Illinois' lead biologist on invasive fish, Steve Shults, had an interesting take on the number of bighead carp being found in Chicago lagoons, the latest caught by Gregory Hamilton from the Columbus Park lagoon on Friday.
Nobody knows for sure how the bigheads have ended up in at least three Chicago lagoons, but here's Shults' best assessment:
There have been several collections of bighead carp in various lagoons in Chicago, and we even collected a bighead carp in a Springfield park pond a few years ago. The most plausible explanation is that these lagoons have been stocked with catchable size channel catfish in the past from suppliers which also used bighead carp in their rearing ponds. Some of these carp were likely stocked inadvertently into these ponds during the catfish stockings.
There have been reports from other states with catfish stockings, so this seems most likely. There may have been releases of these fish from local sales prior to live sales being prohibited a few years ago. Contaminated bait may also be responsible as bighead carp fry can be difficult to distinguish from other baitfish species (although I wouldn't suspect those to be normally used as bait in the situations found in park district ponds).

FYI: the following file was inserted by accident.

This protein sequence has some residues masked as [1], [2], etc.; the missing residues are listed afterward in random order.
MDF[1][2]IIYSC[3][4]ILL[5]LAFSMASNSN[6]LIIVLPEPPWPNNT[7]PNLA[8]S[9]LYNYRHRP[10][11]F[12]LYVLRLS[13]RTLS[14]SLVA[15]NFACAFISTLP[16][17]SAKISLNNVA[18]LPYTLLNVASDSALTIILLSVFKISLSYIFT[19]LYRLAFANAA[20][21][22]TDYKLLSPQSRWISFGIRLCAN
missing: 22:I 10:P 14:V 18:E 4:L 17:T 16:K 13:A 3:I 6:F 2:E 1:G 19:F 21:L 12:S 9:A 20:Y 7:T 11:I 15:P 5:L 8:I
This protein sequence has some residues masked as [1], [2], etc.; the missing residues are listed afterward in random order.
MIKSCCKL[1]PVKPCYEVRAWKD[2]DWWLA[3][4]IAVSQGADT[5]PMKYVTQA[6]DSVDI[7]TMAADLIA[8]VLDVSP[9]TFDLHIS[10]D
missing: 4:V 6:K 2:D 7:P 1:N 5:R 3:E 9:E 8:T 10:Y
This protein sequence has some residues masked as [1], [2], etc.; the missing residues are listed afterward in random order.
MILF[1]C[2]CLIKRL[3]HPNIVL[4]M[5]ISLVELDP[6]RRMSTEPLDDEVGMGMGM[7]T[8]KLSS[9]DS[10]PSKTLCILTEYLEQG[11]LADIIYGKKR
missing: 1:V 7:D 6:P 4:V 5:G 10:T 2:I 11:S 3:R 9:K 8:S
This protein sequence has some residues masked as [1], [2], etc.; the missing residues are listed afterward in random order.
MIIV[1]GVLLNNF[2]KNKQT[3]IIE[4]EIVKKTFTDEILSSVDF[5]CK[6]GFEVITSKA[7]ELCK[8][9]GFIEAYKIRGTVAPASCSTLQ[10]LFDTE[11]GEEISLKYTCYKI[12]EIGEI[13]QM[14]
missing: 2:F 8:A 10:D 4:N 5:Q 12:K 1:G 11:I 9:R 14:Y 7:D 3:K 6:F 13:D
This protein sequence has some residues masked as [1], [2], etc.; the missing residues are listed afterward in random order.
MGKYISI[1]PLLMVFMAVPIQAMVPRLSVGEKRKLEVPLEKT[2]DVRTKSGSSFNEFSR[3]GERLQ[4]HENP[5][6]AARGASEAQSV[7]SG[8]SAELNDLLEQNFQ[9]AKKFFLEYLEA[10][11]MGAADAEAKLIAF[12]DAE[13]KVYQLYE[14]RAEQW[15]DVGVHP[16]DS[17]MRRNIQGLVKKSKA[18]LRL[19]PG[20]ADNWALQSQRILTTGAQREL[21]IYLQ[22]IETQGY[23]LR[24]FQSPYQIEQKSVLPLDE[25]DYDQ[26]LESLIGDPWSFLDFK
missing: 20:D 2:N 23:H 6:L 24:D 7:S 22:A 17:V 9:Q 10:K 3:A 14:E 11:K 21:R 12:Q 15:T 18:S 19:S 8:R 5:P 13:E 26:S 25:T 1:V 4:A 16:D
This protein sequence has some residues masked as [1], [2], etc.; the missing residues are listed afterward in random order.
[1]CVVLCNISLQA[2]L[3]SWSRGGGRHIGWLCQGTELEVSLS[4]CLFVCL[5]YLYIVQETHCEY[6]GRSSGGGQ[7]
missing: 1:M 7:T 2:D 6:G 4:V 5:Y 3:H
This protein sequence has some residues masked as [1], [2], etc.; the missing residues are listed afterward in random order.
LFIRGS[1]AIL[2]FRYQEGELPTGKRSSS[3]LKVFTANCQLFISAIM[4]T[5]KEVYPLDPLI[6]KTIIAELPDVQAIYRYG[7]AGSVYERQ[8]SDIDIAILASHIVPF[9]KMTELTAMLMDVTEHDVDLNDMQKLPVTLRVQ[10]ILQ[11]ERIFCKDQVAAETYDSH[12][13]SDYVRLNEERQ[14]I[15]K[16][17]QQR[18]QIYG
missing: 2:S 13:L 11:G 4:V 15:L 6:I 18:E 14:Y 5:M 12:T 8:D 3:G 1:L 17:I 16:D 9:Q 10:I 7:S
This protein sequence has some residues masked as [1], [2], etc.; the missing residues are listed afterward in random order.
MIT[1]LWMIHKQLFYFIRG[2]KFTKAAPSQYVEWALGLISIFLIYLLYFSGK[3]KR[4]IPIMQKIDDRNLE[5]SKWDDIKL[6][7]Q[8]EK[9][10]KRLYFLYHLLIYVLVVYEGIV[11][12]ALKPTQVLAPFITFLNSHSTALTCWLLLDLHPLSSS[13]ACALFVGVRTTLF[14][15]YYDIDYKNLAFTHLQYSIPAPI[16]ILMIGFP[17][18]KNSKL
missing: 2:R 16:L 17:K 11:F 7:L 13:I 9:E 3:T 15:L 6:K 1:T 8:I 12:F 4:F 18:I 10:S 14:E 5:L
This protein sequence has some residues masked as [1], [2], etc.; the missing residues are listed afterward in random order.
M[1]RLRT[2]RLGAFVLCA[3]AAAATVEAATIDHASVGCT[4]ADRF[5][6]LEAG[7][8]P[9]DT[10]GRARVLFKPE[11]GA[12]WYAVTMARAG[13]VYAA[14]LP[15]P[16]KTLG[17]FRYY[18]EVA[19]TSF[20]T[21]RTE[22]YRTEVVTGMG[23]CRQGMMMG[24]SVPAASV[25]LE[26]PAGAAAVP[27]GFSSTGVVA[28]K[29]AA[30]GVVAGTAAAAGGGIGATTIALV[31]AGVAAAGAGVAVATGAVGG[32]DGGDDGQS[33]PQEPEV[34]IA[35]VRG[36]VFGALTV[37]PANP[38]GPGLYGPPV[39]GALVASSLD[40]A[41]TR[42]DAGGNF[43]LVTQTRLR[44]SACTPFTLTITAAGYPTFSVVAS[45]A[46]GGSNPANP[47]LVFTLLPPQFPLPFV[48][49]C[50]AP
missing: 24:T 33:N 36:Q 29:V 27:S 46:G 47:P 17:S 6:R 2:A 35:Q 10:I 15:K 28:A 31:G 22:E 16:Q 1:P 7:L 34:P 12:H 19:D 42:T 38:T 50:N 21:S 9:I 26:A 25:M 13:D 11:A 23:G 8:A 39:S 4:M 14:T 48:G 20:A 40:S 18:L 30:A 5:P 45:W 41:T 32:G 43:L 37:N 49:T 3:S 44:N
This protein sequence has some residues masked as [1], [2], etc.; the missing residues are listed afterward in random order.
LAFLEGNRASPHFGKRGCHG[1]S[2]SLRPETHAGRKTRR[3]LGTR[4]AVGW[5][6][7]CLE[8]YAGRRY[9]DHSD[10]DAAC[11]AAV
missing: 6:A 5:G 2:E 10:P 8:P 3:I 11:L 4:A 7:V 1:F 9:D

The item of note is that since there are no natural connections with these ponds, the fish didn't get there by swimming through the river or canal, etc. There shouldn't be concerns for an invasion into Lake Michigan provided we continue to inform the public to be vigilant about not moving these invasive species.